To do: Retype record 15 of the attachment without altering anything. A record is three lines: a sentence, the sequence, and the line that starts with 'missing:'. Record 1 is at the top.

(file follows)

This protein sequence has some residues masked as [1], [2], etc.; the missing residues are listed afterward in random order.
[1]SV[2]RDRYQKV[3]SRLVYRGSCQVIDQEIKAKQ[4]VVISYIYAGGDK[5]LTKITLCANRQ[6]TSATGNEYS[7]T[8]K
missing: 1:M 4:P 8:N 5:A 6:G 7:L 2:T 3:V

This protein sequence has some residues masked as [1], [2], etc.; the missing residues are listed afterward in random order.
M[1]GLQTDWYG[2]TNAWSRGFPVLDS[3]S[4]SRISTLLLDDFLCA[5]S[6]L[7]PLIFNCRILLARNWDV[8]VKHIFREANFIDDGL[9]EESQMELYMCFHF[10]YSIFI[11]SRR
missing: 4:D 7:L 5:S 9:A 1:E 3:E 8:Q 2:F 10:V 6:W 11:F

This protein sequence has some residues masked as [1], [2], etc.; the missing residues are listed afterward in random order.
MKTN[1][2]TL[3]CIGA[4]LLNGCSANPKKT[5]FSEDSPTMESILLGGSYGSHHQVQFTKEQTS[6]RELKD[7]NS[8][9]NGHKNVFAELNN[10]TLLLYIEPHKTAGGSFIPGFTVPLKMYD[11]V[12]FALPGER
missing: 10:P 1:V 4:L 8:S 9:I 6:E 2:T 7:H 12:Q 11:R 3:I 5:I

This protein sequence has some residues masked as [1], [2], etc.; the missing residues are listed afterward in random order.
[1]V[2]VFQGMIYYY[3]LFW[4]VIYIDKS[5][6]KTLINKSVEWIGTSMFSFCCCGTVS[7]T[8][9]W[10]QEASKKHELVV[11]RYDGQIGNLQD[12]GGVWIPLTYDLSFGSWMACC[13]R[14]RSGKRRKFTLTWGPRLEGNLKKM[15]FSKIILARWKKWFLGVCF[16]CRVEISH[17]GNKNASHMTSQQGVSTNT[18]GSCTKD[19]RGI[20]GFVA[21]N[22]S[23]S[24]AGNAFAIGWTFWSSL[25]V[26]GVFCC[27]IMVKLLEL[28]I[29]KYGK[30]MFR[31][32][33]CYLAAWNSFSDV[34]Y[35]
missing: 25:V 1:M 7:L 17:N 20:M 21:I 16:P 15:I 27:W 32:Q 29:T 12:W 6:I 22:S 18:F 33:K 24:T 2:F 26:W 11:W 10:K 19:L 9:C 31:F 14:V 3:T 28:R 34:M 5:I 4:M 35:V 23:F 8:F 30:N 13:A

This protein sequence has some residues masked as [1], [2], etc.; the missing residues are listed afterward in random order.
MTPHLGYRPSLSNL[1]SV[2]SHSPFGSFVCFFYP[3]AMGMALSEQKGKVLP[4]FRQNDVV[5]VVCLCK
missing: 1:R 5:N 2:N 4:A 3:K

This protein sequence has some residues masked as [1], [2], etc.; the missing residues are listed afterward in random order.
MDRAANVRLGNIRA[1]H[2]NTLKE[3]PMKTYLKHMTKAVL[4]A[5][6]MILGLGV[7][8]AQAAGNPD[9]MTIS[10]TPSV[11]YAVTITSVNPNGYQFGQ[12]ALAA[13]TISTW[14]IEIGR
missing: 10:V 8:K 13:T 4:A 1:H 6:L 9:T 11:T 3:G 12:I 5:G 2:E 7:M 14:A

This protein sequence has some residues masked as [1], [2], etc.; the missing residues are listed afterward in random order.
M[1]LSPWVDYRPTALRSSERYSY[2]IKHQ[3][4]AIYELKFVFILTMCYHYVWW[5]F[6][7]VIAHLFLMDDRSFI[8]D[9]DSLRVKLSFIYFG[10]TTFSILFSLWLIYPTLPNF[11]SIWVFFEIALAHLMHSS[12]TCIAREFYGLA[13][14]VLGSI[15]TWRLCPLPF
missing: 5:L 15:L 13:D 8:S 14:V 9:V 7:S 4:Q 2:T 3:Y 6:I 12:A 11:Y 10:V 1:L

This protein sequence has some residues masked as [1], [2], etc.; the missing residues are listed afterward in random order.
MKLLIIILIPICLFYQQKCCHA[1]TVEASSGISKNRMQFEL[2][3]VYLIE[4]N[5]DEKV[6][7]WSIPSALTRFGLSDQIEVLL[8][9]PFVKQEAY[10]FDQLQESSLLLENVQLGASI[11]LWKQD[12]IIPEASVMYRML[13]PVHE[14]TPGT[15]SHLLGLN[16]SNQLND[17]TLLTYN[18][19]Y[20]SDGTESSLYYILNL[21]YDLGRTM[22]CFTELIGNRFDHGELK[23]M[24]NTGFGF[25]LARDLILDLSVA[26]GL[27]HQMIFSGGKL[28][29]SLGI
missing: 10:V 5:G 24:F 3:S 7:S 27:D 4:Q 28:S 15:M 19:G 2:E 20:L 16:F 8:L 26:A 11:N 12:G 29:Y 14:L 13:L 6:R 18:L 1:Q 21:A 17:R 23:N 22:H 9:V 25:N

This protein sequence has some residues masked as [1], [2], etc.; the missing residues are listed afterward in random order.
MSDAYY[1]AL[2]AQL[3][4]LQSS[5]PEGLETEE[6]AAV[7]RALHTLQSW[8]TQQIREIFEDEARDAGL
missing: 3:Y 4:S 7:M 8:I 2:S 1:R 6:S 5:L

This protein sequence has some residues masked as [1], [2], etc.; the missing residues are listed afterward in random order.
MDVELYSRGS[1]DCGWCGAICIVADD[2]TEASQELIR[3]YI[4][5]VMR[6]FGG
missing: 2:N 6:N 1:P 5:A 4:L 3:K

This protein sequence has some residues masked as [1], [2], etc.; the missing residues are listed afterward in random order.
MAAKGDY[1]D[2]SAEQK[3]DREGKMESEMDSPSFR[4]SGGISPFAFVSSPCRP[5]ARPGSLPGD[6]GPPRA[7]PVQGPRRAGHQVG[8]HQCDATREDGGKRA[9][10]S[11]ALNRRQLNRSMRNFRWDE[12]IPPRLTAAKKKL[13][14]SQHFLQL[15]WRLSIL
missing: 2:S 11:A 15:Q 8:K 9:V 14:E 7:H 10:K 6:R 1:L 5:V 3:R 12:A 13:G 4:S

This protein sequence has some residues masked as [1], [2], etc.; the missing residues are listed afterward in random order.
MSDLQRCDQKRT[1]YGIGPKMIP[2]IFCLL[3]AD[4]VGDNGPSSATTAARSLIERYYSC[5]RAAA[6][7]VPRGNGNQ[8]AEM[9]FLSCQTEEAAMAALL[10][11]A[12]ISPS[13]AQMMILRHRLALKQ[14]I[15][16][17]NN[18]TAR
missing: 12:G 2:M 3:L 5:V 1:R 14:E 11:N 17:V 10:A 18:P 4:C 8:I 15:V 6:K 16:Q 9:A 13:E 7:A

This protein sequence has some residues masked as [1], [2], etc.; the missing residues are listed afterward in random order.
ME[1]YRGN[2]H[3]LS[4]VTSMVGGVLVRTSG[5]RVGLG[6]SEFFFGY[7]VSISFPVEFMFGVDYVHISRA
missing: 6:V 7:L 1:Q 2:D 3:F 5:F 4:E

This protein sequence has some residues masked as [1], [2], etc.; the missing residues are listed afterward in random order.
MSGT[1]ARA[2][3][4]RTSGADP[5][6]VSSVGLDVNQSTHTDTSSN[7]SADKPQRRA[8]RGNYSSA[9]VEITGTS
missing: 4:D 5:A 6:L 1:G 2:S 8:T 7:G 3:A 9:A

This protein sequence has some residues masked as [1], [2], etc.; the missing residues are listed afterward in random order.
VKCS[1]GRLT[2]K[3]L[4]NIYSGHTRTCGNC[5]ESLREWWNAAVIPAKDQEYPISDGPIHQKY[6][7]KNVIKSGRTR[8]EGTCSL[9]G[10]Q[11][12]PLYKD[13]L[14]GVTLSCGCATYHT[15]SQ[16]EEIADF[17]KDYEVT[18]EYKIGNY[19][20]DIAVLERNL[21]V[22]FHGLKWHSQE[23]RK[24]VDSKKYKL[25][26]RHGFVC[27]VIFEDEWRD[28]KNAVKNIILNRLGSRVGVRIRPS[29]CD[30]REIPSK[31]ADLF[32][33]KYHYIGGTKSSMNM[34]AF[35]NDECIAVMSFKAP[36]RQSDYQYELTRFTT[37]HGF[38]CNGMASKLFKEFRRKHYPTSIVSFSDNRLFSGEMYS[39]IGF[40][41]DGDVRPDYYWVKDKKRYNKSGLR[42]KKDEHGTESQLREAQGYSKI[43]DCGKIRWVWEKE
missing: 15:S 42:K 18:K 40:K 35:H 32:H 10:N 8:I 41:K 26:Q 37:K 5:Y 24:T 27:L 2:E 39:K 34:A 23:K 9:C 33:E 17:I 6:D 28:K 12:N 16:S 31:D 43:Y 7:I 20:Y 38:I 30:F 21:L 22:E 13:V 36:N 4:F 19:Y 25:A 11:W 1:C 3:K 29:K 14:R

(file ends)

This protein sequence has some residues masked as [1], [2], etc.; the missing residues are listed afterward in random order.
VKCS[1]GRLT[2]K[3]L[4]NIYSGHTRTCGNC[5]ESLREWWNAAVIPAKDQEYPISDGPIHQKY[6][7]KNVIKSGRTR[8]EGTCSL[9]G[10]Q[11][12]PLYKD[13]L[14]GVTLSCGCATYHT[15]SQ[16]EEIADF[17]KDYEVT[18]EYKIGNY[19][20]DIAVLERNL[21]V[22]FHGLKWHSQE[23]RK[24]VDSKKYKL[25][26]RHGFVC[27]VIFEDEWRD[28]KNAVKNIILNRLGSRVGVRIRPS[29]CD[30]REIPSK[31]ADLF[32][33]KYHYIGGTKSSMNM[34]AF[35]NDECIAVMSFKAP[36]RQSDYQYELTRFTT[37]HGF[38]CNGMASKLFKEFRRKHYPTSIVSFSDNRLFSGEMYS[39]IGF[40][41]DGDVRPDYYWVKDKKRYNKSGLR[42]KKDEHGTESQLREAQGYSKI[43]DCGKIRWVWEKE
missing: 15:S 42:K 18:K 40:K 35:H 32:H 10:N 8:I 41:K 26:Q 37:K 5:Y 24:T 27:L 2:E 39:K 34:A 23:K 9:C 33:E 17:I 6:D 28:K 12:N 16:S 31:D 43:Y 7:I 20:Y 38:I 30:F 21:L 22:E 13:V 36:N 4:F 19:Y 25:A 11:W 1:C 3:K 29:K 14:R